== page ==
This article considers key public procurement issues that arise for pharmaceutical and medical device companies participating in NHS public procurement competitions.
- Innovation partnerships: This procurement model was introduced by the EU Public Procurement Directive 2014 and it could allow pharmaceutical companies and the NHS to work in collaboration to research and develop a new pharmaceutical or medical device product. The procedure is divided to into two phases: (i) the development of an innovative product; and (ii) its subsequent purchase. Interestingly, the model has recently been used by France’s central medical procurement body to design and purchase a telemedicine system.
- Experience: Companies with a long record of supplying the NHS may be handicapped in future tenders by past poor performance. Therefore, it is important that bidders who may be concerned about this ensure that the public authority follows the rules about past experience: past performance is assessed at the pre-qualification stage and/or assessed by taking up references of performance of past contracts.
- Award criteria: These must either be: the lowest price; or a best price/quality ratio. Any qualitative criteria must be clearly linked to the subject matter of the contract.
- Mandatory standstill period: not less than 10 days before the award of a contract, letters must be sent to the unsuccessful bidders setting out: (i) the reasons for the award decision; and (ii) the characteristics and relative advantages of the successful bid. These reasons must be sufficiently detailed to allow any unsuccessful tenderer to consider if it has a potential claim for breach of the procurement rules.
- Framework agreements: Frameworks are not strictly contracts and do not give rise to binding obligations on the public authority, as they do not guarantee future work. Rather, they establish the terms under which future contracts will be entered into. There is no obligation to apply a standstill period to contracts awarded under framework agreements and there are no rules on the duration of call-off contracts, so they can be extended beyond the lifespan of the framework agreement.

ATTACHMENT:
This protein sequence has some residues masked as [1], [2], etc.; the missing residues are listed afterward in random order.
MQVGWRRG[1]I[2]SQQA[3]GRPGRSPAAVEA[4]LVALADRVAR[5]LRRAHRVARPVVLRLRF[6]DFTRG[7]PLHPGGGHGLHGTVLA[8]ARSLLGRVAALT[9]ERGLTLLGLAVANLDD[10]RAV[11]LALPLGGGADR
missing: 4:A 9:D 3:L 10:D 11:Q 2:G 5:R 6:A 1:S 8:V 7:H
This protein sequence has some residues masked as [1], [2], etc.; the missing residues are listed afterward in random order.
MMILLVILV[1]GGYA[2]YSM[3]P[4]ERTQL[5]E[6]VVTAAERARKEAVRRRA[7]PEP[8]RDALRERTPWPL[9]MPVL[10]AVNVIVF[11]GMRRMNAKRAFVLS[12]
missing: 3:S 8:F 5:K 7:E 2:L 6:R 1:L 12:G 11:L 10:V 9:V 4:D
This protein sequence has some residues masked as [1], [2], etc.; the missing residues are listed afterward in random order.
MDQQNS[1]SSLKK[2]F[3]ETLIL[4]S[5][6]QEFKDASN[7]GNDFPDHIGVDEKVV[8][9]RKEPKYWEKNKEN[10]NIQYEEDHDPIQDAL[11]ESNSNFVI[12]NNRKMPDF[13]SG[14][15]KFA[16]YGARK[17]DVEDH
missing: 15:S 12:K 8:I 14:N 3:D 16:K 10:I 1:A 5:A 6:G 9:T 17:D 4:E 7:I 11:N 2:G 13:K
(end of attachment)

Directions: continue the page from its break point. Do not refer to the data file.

- Variation of contracts: Amendments to existing contracts are likely to constitute a new contract if they: (i) amount to a ‘substantial modification’ (more than 50% of the value of the original contract); (ii) introduce new conditions that would have allowed other bidders to compete or would have changed the outcome of the tender; or (iii) significantly change the economic balance of the contract either in favour of the public authority or the winning tenderer.
- Voluntary Ex-Ante Transparency notice (“VEAT”): Publication of a VEAT in the Official Journal of the EU allows a public authority to alert interested parties to: (i) its intention to award a contract without advertising the opportunity; or (ii) substantially vary an existing contract, provided it has valid grounds for not holding a procurement competition. However, a VEAT may also invite a legal challenge in situations where new a contract, or an amendment to an existing contract, might otherwise have gone unnoticed by the market.
- Challenges to a procurement decision: An unsuccessful tenderer has 30 days to bring a challenge from the date when it knew, or ought to have known, of a procurement law breach, i.e. from when the unsuccessful bidder received the contract award notice. However, there is a six month long-stop date for bringing a post-award challenge for cases where the public authority has awarded a contract without advertising the contract or has published a VEAT.
- Declarations of Ineffectiveness: Unsuccessful bidders can apply to the court for a ‘Declaration of Ineffectiveness’ once a contract has been entered into, which has the effect of expunging the contract award.
- Damages: In the UK damages are (currently) only available if the breach of the procurement rules is ‘sufficiently serious’. The restrictiveness of this positon is based on a recent Supreme Court Decision (Nuclear Decommissioning Authority v EnergySolutions EU Ltd, 2017). However, there is considerable speculation about the compatibility of this ruling with EU law.